Swedish Opens New Exercise Program for Cancer Patients; Service Focuses on Well Being During Recover

Swedish Opens New Exercise Program for Cancer Patients; Service Focuses on Well Being During Recovery

SEATTLE, April 21, 2006 – Can exercise actually reduce fatigue, especially for patients dealing with the rigors of cancer treatment? Swedish Medical Center recently launched a new integrative exercise program for people living with cancer called the ACTIVE (Addressing Cancer Through Individualized Exercise) program that helps prove this point. David Zucker, M.D., Ph.D., a specialist in physical medicine and rehabilitation, is the new program’s medical director.

Because treatments have improved in recent years, cancer is a chronic illness for many people. For others in remission, the effects of treatment may linger and make it difficult to perform even simple everyday activities. The goal of Swedish’s ACTIVE program is to enhance a person’s total quality of life before, during and/or after treatment.

Cancer patients frequently experience fatigue – either alone or more often with weakness – poor endurance, pain and balance difficulties. This makes it difficult to work, interact with family and friends, do household chores or engage in recreational activities. Common barriers to maintaining physical activity, in addition to the cancer disease process itself, come from the side effects of treatment. These include fatigue, nausea, anxiety, depression, disturbed sleep and a loss of confidence and self-esteem.

“Until recently, people believed exercise for cancer patients was unnecessary and perhaps even harmful,” Dr. Zucker said. “We know now that appropriate exercise is safe and, for many patients, crucial to recovery.”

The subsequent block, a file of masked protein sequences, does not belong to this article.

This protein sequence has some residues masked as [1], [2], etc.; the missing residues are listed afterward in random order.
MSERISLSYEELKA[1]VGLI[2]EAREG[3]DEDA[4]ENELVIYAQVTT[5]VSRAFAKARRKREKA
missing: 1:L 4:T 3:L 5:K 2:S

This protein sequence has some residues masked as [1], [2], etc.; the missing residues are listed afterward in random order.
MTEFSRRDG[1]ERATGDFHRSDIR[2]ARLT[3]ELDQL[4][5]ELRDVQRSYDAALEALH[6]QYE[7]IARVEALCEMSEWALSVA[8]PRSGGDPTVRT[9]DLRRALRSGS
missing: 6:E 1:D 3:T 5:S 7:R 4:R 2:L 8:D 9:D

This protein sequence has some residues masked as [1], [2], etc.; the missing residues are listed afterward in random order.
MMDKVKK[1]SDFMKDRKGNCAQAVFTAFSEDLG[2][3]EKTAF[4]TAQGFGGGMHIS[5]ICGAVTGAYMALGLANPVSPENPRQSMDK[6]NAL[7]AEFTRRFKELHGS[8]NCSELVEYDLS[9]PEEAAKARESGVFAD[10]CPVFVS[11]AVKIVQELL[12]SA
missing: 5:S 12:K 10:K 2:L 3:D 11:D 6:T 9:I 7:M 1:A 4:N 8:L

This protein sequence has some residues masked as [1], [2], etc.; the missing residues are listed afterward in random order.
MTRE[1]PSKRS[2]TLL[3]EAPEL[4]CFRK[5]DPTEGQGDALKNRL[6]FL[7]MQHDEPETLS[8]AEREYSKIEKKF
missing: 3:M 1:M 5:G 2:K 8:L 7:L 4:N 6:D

The ACTIVE program has obvious parallels to cardiac rehabilitation. Fifty years ago a heart-attack victim was told to take several weeks or months of rest. Exercise was ‘contraindicated.’ Today, treating heart disease without including appropriate exercise is unthinkable.

“The body is designed to adapt to the stresses placed on it,” Dr. Zucker explained. “Another way of saying this is ‘use it or lose it.’ At complete bed rest, a person deconditions, losing one percent to three percent of strength per day. Most of this loss is in the anti-gravity muscles that allow one to get up from the floor, balance and walk around.”

The ACTIVE program team includes physical therapists, physical therapist assistants, occupational therapists, speech therapists and a clinical coordinator. They collaborate with other providers – such as oncologists, social workers, psychooncologists and naturopaths – in the Integrated Services Program at the Swedish Cancer Institute. The Cancer Institute sees more than 3,700 new patients a year and Dr. Zucker’s team will work with people who have many different forms of the disease.